As before, the town could potentially purchase shorefront land that has been developed, if there were a willing seller, under the community preservation program, as long as any structures were subsequently removed and the area returned to open space.

    Councilman Stanzione said at the town board’s meeting  Tuesday that he had discussed the new provision with Senator Kenneth J. LaValle, a sponsor with Mr. Thiele of the legislation, and believed the town could use C.P.F. money to put sand on the Ditch beach as long as the fund’s regional opinions advisory board agreed.

    But Mr. Thiele and Mr. LaValle both demurred. “No. It’s still a land acquisition program,” Mr. Thiele said. In a phone interview yesterday, Mr. LaValle said “it was all about the sea level rise. We wanted to make sure it was clear that land could be purchased.”

    Town Supervisor Bill Wilkinson praised Mr. Stanzione at Tuesday’s meeting for seeking a solution to the funding question and not taking a position that it can’t be done. “You go, Dominick,” said Mr. Wilkinson. “Go get that money from the C.P.F. for the people of Montauk.”

    Town Councilman Peter Van Scoyoc, who said he had clarified the legislation by speaking with Assemblyman Thiele, said he would be “happy to pursue the question, but don’t get your hopes up.”

    Mr. Thiele said that one possible use of C.P.F. money along the shore, which is being considered by the advisory board, would be to use the permitted “management and stewardship” provisions of the fund to pay for beach replenishment on properties that have been purchased with the fund. However, work at Ditch Plain would not qualify, since the beach is not a C.P.F. property.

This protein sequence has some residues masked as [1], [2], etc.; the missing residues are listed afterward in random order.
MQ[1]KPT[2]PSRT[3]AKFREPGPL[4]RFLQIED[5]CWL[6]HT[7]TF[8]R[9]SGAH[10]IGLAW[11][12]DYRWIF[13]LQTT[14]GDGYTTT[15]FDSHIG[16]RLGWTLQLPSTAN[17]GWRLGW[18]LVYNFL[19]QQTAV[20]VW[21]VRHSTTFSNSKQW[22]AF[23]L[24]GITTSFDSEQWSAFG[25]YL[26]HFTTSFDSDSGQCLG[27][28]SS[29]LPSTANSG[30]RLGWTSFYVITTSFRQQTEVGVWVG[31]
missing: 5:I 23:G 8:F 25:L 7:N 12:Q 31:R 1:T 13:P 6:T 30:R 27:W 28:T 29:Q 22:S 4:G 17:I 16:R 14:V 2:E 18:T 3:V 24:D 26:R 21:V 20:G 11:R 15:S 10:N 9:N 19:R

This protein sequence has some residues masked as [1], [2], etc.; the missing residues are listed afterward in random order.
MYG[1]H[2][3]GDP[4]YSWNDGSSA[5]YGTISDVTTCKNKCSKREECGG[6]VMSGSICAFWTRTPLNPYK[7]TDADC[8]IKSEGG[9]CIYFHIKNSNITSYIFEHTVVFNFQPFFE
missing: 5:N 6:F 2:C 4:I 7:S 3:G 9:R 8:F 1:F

In a split vote on Oct. 17, the town board had ignored Ditch, voting to relay only one request to the Army Corp: that it include the use of sand-filled geotextile tubes among the options it is considering, which include a sand-covered seawall or sand replenishment alone.

    Councilman Stanzione said  Tuesday that Supervisor Wilkinson’s request to have the entire Montauk shore included was “deemed uneconomic by the Army Corps.”  It was unclear, however, whether the Corps had actually made that analysis, or if it had communicated it to the town. Councilman Van Scoyoc said yesterday that he was unaware of any opinion yet offered by the Corps.

    The board is awaiting the Corps recommendations, which are expected in the coming weeks.


I am dismayed by the myopia of Supervisor Wilkerson. The Corps of Engineers plans were in the works for many years. As a consequence, they reflect the past more than the future. It would have been appropriate for the Town to approach the Corps and Congressman Bishop and request, that in light of the effects of Sandy, restoration of Ditch Plains be included in the plan. With appropriate support, it is likely the Corps would have acceded to the request as an expanded restoration to cover Ditch Plains, which would have had only a minor impact on cost to the overall project with no cost to the local community. One could have asked, the worse that could have happened was that the answer would be, "No". To assume that the answer would have been "No" without asking is asinine and will cost the local community. Paul